The Hansa was certified Cultural Routes of the Council of Europe more than 25 years ago. How do you witness the evolution of the programme, and what do you think are its strength nowadays?
If I look back when it started for the Hansa, we didn't know much about the Cultural Route programme. With the entry in force of the Enlarged Partial Agreement on Cultural Routes (2010), new demands came regarding our network and how it fitted with the certification criteria (note: as stated in the Committee of Minister Resolution CM/Res(2013)67). And that is when the real development for the Hansa begins. We have always been a very active network, with activities such as the Youth Hansa, since 20 years now, and the HANSEartWORKS. But the Resolution criteria helped us to deepen our activities in the field of European heritage enhancement and sustainable cultural tourism for instance. It prompted us to establish a legal body for our network, an association under German law. The triennial evaluation of the Cultural Routes networks is also a way to ensure the quality of the certification. It is a tough thing to go through, but it will keep you at your best!
The last years, through its headquarters in Luxembourg, the Cultural Routes of the Council of Europe programme open up possibilities for us. It is up to the networks certified by the Council of Europe, as the Hansa, to say “yes, we want to join!” to the different activities and call for proposals. The programme built up cooperation with many other cultural bodies and European Institutions, that definitely benefit to all the certified networks. I am sure that the certification “Cultural Routes of the Council of Europe” will be one of the strongest concepts for cultural tourism in Europe within few years.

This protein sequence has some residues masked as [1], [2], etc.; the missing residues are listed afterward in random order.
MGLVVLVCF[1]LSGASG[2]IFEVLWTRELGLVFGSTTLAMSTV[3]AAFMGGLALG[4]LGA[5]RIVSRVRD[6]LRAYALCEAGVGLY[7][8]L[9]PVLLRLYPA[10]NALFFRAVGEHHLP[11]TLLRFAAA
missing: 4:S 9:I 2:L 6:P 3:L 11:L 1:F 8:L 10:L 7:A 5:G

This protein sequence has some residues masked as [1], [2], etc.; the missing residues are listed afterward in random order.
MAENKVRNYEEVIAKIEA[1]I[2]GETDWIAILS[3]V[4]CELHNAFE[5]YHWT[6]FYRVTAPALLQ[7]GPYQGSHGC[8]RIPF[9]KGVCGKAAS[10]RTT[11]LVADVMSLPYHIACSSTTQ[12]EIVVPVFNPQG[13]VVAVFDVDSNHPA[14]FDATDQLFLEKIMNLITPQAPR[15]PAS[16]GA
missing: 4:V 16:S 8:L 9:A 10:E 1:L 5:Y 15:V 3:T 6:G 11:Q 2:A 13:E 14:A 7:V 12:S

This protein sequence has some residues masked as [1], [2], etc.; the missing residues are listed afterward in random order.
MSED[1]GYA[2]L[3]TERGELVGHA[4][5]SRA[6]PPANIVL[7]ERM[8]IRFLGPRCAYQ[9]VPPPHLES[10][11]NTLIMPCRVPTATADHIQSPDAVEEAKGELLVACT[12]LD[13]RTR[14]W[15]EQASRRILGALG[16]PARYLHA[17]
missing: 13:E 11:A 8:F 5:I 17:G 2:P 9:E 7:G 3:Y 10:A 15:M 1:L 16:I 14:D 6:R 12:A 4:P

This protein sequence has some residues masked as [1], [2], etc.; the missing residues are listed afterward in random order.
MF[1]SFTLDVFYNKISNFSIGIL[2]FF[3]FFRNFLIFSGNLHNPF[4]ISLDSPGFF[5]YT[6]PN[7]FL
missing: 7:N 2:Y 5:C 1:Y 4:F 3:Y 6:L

Among your 190 cities members, most of them belong to the Baltic Sea Region, which is also one of the EU macro-region involved in the Routes4U project. Could you tell me what your expectations about the project are and how you would like to contribute to its success?
We want to contribute and develop tools very concrete for the Routes4U project through our website. With ExploreHansa, we focused a lot on teaching citizens in the Baltic Sea region about the Hansa and develop tourism products. It has had impact on everything in those cities. In some on them, they barely knew they were Hanseatic cities because their heritage was destroyed over the centuries. But through research, seminars, presentations about the Hanseatic heritage, we raised awareness not only on their history but also their belonging to this European cultural heritage. Now, there is a pride among the citizens in the participating cities. And that is the next step for us: to involve them further and keep their interest alive, and one of the way is to improve the access to information though our website and social media. I have the expectation with the Routes4U that we can select a very concrete feature to develop on our website, to make the Hansa better known not only among the citizens in the Hanseatic cities but in a broad international perspective